Pegasus Bridge is both the first operation on the ground that was part of the D-Day landings of World War II and also an older solitaire wargame covering the same topic available in issue 122 of Strategy & Tactics magazine. The game is actually as old as I am, being first put out in 1988. The reason I even found out about this game is that I was trying to get a hold of Raid at St. Nazaire, which is nigh on impossible without spending a pretty penny. Pegasus Bridge is that game’s predescessor using a very similar system and an almost identical aesthetic. It’s available on the markets for less than $30 on the regular so I took the plunge and picked it up on ebay.
Pegasus was the code name for the bridge at Benouville that spanned the Caen canal. It was to be a key holding for crossing the waterway after British troops landed on Sword Beach as well as preventing reinforcements from coming across. In the wee hours before D-Day, D Company of the 2nd Batallion of the Oxfordshire & Buckinghamshire light infantry descended on Benouville silently in gliders with almost complete surprise.
Publisher: World Wide Wargames
Designer: Robert G. Markham, Mark Seaman
Time: 60-120 mins.
In this simulation you take control of D Company to test your mettle against the German defences and try to achieve an equal or even better outcome of this action. Historically the Germans were caught almost completely unawares and a decisive victory was won by the British.
The first part of the game is a landing sequence where your gliders come in from two edges of the map to land, and then debark their troops. It’s some random dice rolling that move along a specific set of spaces (pictured below). At first I thought it was a little random and arbitrary, but then the more I thought about trying to land an unpowered glider in the pitch black in foreign occupied territory, the more realistic I felt the landings were. When my gliders started to veer too close to the river I found myself leaning to the left trying to will the dice to roll in that direction. It ended up being kinda neat.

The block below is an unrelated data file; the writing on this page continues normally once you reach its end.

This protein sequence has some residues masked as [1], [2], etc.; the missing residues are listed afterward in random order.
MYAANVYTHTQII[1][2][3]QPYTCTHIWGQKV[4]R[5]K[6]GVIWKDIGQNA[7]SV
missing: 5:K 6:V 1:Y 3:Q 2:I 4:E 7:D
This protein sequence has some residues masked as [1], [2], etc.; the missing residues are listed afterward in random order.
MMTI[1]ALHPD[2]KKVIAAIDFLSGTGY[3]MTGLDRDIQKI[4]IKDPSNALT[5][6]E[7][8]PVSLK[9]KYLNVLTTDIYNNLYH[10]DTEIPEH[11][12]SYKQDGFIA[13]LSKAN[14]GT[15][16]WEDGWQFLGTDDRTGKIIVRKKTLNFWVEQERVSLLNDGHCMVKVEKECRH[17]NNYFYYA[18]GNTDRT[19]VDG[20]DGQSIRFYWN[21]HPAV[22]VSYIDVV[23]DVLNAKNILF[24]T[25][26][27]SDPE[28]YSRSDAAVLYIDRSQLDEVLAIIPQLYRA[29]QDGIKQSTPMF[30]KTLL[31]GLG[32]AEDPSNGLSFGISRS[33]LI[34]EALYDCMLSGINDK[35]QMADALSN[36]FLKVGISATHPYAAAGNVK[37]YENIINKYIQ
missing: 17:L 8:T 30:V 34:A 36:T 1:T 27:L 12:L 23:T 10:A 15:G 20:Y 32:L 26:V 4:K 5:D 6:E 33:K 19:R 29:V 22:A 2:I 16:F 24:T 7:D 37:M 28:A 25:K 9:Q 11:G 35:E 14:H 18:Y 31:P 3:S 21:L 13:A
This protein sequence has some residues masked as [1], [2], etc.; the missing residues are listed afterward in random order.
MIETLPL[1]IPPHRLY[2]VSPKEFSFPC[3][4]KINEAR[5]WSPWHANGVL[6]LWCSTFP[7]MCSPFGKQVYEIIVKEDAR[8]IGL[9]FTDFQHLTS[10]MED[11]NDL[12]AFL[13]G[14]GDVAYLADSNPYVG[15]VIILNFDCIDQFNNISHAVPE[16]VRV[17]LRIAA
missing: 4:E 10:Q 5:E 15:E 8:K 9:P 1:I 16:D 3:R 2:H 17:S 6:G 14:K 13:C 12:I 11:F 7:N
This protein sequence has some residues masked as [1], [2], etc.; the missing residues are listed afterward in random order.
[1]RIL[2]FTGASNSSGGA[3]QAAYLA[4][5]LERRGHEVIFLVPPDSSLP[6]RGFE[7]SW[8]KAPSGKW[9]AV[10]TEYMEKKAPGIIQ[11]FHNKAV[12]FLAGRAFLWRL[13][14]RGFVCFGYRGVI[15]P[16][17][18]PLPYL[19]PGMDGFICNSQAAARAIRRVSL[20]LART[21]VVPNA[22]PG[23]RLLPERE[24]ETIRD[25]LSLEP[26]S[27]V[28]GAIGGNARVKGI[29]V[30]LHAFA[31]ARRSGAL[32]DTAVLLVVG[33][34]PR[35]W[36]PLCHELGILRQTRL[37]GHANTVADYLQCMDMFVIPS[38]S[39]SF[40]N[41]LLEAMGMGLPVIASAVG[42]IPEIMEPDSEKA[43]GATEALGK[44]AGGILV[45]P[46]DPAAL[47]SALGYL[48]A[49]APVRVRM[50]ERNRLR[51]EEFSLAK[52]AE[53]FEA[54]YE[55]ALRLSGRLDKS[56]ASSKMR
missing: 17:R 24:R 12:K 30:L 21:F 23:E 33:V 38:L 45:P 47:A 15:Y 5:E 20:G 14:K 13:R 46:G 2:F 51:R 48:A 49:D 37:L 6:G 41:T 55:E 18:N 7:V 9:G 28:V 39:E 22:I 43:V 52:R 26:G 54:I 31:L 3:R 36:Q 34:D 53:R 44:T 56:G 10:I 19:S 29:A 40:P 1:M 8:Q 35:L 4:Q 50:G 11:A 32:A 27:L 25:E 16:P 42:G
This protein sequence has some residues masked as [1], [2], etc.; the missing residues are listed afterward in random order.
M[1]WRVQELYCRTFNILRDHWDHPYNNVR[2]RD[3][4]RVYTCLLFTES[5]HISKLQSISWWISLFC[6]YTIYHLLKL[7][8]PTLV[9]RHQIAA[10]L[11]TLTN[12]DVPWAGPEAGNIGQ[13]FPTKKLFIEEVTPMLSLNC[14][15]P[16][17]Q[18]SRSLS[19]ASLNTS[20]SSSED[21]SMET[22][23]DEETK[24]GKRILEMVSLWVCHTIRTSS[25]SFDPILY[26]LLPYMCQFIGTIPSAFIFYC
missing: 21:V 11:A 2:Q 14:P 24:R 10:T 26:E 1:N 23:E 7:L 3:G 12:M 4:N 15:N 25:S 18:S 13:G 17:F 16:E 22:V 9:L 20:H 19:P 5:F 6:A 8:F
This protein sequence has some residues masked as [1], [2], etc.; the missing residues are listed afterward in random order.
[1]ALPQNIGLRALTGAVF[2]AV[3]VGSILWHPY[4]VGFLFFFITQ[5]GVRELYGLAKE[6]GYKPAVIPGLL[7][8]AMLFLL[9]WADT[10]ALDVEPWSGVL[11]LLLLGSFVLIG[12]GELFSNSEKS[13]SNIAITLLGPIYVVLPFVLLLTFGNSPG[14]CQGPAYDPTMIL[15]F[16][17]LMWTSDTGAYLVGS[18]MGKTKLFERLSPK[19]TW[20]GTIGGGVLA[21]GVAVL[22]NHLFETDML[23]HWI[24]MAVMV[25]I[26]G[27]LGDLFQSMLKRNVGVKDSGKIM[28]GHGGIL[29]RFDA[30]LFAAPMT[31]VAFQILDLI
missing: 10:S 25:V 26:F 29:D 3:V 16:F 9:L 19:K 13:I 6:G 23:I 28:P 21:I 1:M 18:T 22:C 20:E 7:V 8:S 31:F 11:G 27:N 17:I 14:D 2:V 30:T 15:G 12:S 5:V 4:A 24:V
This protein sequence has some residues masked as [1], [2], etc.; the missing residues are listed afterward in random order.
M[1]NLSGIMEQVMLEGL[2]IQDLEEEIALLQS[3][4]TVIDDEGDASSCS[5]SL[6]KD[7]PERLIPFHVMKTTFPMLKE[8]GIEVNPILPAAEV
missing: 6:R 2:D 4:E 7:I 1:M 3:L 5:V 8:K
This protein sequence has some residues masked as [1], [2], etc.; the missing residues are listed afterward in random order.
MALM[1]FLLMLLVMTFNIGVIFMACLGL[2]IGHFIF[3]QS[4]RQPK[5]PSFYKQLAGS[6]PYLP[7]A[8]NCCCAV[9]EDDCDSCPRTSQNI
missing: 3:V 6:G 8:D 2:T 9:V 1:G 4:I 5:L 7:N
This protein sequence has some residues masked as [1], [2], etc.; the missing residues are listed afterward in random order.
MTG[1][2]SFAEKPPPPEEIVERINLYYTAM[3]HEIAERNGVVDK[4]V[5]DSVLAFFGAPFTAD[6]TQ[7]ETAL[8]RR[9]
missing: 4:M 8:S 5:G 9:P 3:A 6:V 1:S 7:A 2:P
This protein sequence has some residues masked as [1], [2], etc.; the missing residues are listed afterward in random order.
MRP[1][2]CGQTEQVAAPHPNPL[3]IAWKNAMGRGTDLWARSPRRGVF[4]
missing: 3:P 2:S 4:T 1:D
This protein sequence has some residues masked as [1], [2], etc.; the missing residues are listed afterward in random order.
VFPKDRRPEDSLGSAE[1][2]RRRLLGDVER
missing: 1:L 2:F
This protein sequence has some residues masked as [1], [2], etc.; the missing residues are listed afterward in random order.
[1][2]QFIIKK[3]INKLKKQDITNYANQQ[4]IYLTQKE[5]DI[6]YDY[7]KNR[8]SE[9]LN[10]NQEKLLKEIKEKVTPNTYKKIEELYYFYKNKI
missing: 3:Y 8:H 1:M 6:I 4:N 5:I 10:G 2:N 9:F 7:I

After the initial landing phase the game is very structured between moving and fighting and some upkeep style phases. Units have a movement point value and an attack strength, you expend MPs to move along connections between areas based on terrain and enemy units present. This point to point movement isn’t usually my favourite style, but it intrigued me in a solitaire game for a few reasons. For me point to point movement is a little less strategic feeling (and I think that it is just a perception) but in a solo game I don’t necessarily want to get bogged down in the nitty gritty. In Pegasus Bridge movement felt fast paced because you would cover larger portions of the map with a move than had it been fully hex based, so it gives a little bit more of a feel of your units running around stealthily at night causing confusion.
Combat is a fairly simple procedure, you add up your combat strength and then apply a small set of modifiers, based on range, obstructions and a few other factors and then roll on a table. The results are applied and you move on. There’s some extra bits and pieces like firing the captured Anti-Tank gun or grenade attacks, which are limited but fun to picture: Just an infantry platoon running up to a bunker and tossing in a bunch of grenades gives you a pretty satisfying feeling.
The German Garrison in the historical game is extremely weak, you’ll steam roll it almost everytime, which felt kind of unsatisfying, but when the reinforcements arrived in a big column of panzers the game took a turn for the better. That being said I had sufficient time to erect very sturdy defenses and arrange my forces optimally, so my pincer ambush worked like a charm. After the alloted turns are completed you total your VPs for holding the bridge intact, clearing bunkers, killing key german officials and keeping your own men alive. All in all it’s a solid little solo simulation, but you’ll probably need some help with the rules as written, which we’ll discuss a little later.